JAMES WESTON: Hi.

Welcome back to Finance for Non-Finance Professionals.

What I'd like to do in this video is start

working through some examples and practical applications

of the discounted cash flow analysis that we've been

doing in the last couple of videos.

This example is going to be about bonds, the simplest

of all financial instruments.

So let's think about what bonds are-- very simple debt instruments that

promise to pay coupons or interest payments and pay back the principal,

or what we call in bond language the face value.

OK, this is an easy application of basic DCF valuation.

What kinds of bonds are there?

Well, US treasury bonds that are offered by the US government

in order to finance the activities of government.

There is corporate bonds that corporations offer in order

to raise money to build plants and equipment,

build factories and put people to work, corporate bonds.

There are municipals-- sewage treatment plants and water

facilities and all the things that municipalities

need to make our society better.

All that money gets raised up front and then gets paid off with tax revenue

later.

Municipal bonds-- and then, of course, all kinds of different governments

all over the world raise bonds in order to finance their activities,

and we usually call that sovereign debt, bonds issued by Argentina or Greece.

OK, so what's different about each of those bonds?

Well, in a very simple sense, they're all the same.

Each of those bond contracts promises something.

They promise a series of cash flows coming

in to the bond holder in the future of coupon payments or interest payments

and face value, principal repayments.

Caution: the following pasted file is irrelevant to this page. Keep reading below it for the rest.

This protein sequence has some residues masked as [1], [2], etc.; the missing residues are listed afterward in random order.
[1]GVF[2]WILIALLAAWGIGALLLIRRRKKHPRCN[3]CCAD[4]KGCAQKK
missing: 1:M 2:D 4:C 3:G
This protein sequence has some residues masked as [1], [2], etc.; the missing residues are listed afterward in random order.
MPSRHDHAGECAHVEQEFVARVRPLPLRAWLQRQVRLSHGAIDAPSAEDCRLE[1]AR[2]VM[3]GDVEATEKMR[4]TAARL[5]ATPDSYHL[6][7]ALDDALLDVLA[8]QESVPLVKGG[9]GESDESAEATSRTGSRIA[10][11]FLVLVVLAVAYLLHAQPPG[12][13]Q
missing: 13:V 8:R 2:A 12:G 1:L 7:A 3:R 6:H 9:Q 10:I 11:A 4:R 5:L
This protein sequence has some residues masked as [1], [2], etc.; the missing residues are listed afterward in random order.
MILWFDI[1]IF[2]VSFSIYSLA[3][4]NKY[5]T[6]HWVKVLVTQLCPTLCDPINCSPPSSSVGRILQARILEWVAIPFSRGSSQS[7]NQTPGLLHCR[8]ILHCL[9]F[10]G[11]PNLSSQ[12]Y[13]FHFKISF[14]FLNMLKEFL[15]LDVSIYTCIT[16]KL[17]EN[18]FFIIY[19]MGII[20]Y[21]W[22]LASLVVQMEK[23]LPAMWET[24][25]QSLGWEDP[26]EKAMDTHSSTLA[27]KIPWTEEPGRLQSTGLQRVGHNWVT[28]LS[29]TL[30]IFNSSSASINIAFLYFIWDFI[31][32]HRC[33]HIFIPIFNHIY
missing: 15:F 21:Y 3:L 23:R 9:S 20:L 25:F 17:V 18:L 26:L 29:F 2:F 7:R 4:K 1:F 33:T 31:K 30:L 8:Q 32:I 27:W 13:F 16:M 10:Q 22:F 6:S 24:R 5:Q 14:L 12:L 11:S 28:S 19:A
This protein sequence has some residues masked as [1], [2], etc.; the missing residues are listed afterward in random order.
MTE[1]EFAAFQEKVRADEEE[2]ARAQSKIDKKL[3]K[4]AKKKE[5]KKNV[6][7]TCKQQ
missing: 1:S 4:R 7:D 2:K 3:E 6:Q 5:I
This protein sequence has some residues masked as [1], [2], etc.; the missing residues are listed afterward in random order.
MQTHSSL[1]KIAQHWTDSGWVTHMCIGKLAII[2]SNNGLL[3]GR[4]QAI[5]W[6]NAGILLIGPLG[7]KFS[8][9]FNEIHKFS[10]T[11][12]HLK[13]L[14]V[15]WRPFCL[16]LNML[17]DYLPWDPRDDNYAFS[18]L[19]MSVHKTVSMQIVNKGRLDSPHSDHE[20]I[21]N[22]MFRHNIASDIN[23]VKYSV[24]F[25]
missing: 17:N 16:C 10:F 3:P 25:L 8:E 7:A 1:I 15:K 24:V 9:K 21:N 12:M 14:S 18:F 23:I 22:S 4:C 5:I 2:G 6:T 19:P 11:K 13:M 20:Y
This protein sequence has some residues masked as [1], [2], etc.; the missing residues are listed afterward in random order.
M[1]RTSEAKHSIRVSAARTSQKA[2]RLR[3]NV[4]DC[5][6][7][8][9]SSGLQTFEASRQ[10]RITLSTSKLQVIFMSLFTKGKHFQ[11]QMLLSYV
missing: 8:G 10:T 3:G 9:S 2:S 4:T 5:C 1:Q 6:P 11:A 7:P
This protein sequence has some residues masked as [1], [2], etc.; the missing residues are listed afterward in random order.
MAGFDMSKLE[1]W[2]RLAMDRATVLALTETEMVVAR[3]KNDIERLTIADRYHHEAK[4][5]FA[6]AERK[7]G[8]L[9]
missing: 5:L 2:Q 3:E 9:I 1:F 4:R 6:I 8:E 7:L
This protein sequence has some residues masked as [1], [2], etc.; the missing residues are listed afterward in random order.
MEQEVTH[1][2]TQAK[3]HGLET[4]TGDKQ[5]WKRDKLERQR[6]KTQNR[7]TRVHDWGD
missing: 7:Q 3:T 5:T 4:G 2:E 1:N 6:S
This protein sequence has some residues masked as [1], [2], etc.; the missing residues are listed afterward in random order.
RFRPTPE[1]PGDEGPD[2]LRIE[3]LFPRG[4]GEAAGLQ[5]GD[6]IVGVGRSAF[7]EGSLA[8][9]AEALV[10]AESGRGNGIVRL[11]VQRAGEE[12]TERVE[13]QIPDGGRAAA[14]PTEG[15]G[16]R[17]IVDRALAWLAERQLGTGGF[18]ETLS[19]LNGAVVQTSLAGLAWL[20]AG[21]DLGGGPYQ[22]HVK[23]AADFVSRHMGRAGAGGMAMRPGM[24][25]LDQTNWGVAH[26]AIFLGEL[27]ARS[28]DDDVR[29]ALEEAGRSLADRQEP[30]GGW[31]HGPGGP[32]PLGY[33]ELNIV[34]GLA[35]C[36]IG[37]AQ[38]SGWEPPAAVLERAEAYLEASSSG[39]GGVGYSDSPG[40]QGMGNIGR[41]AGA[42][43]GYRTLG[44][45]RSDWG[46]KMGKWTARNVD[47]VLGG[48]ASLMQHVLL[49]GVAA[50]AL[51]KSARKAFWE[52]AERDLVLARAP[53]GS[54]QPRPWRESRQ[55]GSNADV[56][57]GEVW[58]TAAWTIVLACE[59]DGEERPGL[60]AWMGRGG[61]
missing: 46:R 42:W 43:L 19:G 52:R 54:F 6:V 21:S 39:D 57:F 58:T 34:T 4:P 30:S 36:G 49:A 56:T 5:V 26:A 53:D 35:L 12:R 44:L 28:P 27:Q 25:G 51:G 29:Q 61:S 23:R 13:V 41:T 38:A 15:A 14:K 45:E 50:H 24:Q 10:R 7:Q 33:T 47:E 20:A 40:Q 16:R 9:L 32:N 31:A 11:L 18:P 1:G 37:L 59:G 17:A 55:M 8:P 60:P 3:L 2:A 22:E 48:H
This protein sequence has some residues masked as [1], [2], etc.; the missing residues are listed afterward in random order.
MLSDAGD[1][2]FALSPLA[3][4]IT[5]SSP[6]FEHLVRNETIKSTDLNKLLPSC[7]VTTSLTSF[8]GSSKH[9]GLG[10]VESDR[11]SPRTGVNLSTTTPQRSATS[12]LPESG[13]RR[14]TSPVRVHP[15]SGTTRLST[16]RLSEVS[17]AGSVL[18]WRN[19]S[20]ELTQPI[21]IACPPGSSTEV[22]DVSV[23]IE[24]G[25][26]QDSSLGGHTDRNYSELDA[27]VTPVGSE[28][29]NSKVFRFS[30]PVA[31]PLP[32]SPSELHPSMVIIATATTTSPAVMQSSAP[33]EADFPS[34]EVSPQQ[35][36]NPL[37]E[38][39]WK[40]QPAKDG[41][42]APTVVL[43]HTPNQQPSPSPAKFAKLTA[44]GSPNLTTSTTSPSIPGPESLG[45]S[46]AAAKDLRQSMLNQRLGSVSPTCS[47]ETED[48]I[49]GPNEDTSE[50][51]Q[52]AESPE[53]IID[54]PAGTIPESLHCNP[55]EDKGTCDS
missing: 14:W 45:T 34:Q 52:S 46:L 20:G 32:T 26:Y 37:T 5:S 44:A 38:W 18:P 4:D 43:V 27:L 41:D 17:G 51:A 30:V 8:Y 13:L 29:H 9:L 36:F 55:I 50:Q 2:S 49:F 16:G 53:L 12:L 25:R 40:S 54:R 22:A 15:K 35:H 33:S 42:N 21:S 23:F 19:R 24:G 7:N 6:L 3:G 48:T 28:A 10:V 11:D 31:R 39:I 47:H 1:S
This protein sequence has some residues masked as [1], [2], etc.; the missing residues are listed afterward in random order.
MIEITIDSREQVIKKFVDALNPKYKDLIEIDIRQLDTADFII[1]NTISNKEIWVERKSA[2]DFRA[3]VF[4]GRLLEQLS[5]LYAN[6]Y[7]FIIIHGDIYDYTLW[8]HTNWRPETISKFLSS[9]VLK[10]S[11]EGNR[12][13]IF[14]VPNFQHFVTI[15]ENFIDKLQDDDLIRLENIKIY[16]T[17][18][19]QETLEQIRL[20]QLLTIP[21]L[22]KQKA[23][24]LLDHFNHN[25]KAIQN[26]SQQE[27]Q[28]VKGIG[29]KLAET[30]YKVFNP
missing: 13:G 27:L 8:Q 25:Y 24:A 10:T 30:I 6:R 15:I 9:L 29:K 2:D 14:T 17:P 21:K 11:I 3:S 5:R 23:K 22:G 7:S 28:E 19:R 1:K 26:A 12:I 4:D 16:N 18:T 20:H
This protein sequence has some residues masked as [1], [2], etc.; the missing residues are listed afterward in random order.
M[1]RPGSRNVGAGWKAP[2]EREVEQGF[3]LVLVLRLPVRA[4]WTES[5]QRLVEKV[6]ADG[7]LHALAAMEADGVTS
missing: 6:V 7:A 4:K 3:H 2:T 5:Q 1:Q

Each of those bond contracts stipulates when cash is coming in

and what rate of interest it's going to pay.

What's different, what makes those bonds have different prices,

is the risk involved in buying those bonds.

The risk in buying a bond issued by the Cleveland school district

to build new schools might be very different from a bond issued

by the government of Greece.

Those might have different risks associated with them.

So what we're talking about when we talk about different risks is

different discount rates, right?

OK, so let's think about how we would value a bond.

Well, what cash is coming in and when?

Oh, how do we put a value on it?

We know from all the discounted cash flow

analysis that we've been doing in the last couple of videos

once we have the structure of the timeline of cash-- when it's coming in,

what discount rate to use-- all we do is hit, smack down, each of the cash

flows with that discount rate, bring them all back into the present,

add up the sum of the discounted cash flows.

That's the price of the asset.

Discounted cash flow analysis applies directly to bonds in a simple way.

So we could walk through a very simple example

of putting a value on a treasury bond in exactly the same way the treasury bond

traders are doing on trading floors across Wall Street

and across the world every single day.

What we're going to do-- let's think about a three-year bond

with a 2 and 1/2 percent coupon rate that

pays interest payments every six months, which is what treasury bonds do.

If the six-month interest rate is 1.2%, what's

the price of the bond per $100 of principal, or face value?

And let's put a price on it the way that treasury bond traders

do every single day.

We'll move to the light board and work that example together.

OK, let's start this problem by listing all the ingredients that

are going to go into solving this bond valuation problem,

and then we'll do the cooking, and we'll sort of put them all together

and do the calculation.

So the first thing we've got is a 2.5% coupon rate,

and that is the annual rate.

So every year it's paying about 2 and 1/2 percent.

So this bond is paying semiannually, so every six months.

So that's easy enough.

The semiannual coupon rate is then just going